Tuesday, January 26, 2010

Repair the binding, lose the map?

baskerville spine

I am in a quandary. I have a treasured copy of Publii Terentii Afri Comoediae (The plays of Terence) printed and published by John Baskerville in 1772. The book is a fine example of Baskerville’s later design and printing (he died in 1775), the text is laid out generously, printed of course in his own Baskerville types on the characteristic laid paper, smoothed or pressed after printing.

The binding is a contemporary full brown calf with faint traces of a diced or cross-hatched pattern, with gold rules to the front, back, edges and insides of the boards and spine, and blind tooling on front, back and spine. An attractive decorative tool is used between raised bands on the spine.

The leather spine is attached by only one hinge, revealing the paper linings: fragments of a coloured map of the Caribbean. Recently identified as “A New and Correct Map of American Islands, now called the West Indies . . .” by Thomas Kitchin, it was published in the September issue of The London Magazine, 1762. Many different-coloured versions exist, as is common.

kitchin map

Unfortunately the broken hinge also separates the map, but with a little careful surgery in Photoshop the fragment can be re-assembled. Although the map is distorted because of the curvature of the spin, and the colouring is different, it can be compared with the detail from the map shown below (on the right).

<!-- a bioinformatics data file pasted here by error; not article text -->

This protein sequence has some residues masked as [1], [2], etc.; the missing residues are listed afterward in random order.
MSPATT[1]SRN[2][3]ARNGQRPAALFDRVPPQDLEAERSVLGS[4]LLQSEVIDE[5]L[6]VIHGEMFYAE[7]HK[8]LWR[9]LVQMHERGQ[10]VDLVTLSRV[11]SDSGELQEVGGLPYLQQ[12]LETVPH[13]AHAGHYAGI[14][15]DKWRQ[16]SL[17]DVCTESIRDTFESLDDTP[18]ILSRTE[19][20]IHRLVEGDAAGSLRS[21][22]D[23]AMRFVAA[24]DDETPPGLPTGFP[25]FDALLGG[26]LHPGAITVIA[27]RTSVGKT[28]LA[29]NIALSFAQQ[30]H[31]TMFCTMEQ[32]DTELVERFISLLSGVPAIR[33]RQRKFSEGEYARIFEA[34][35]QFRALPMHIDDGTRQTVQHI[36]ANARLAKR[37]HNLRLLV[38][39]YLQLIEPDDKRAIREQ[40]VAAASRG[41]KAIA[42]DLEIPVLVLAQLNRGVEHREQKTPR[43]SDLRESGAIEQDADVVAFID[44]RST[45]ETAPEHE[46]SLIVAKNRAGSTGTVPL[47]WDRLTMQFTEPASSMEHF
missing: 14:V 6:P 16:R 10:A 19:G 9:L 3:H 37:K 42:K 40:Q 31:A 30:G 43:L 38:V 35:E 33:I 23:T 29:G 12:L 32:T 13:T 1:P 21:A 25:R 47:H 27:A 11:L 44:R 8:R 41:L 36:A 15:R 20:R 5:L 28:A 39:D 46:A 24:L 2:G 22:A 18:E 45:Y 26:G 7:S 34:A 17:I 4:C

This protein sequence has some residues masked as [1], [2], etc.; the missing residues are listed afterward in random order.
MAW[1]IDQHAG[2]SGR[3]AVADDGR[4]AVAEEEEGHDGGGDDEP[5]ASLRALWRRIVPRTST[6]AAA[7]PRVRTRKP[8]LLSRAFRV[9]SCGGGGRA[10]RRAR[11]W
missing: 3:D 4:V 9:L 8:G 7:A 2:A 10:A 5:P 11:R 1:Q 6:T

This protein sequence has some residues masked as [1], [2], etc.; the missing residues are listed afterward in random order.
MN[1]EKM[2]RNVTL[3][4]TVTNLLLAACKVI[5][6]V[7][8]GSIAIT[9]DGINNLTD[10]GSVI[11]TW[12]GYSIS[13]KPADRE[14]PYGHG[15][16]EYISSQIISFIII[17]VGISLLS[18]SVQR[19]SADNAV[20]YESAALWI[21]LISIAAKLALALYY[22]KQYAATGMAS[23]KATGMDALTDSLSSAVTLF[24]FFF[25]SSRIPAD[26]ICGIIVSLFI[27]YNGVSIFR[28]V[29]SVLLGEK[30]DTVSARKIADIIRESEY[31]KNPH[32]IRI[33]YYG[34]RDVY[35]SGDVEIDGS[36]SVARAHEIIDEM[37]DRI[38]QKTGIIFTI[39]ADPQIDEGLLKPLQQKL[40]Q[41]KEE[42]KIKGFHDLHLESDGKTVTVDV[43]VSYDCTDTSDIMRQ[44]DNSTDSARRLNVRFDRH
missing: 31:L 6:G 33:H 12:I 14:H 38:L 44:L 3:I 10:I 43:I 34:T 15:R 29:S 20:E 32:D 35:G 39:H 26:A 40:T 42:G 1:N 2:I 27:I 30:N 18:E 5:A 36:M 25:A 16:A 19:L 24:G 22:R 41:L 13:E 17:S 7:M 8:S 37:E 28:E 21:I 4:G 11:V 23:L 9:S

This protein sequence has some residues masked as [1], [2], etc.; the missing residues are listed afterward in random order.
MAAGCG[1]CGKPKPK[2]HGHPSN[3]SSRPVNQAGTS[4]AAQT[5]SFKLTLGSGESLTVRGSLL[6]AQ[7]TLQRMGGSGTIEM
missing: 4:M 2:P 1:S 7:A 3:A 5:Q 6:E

terence spine

The fragment is not a mediaeval manuscript, it has no monetary value (the complete maps sell for between $200 - $500, yet it is interesting because it sheds light on late eighteenth century binding practices. As the map was published in London, we might assume the binding came from a London binder. The book is inscribed: "With B. Drury's best wishes, Eton, July 26, 1818." and in a different contemporary hand: "Tullamoow"??. Benjamin Drury was a colourful if eccentric Eton master (A history of Eton College, 1440-1910 by H. C. Maxwell Lyte). The use of a coloured map is surprising as they were not coloured when published in The London Magazine. Was it a reject? Whatever, the horizontal and vertical ruling on the map would have helped in cutting and aligning the paper lining when forming the hollow for the binding.

The question is: what should I do, repair the binding and lose the map or leave it alone?

1 comment:

  1. Yes, a quandary. If a client's book, the choose would be easy. Put the hard decision on them. But being your copy, you have to make the choice. If it were my book: Since I can't read the language, I'm interested in the structure and the map. I'd build a clamshell case and leave the book as is.


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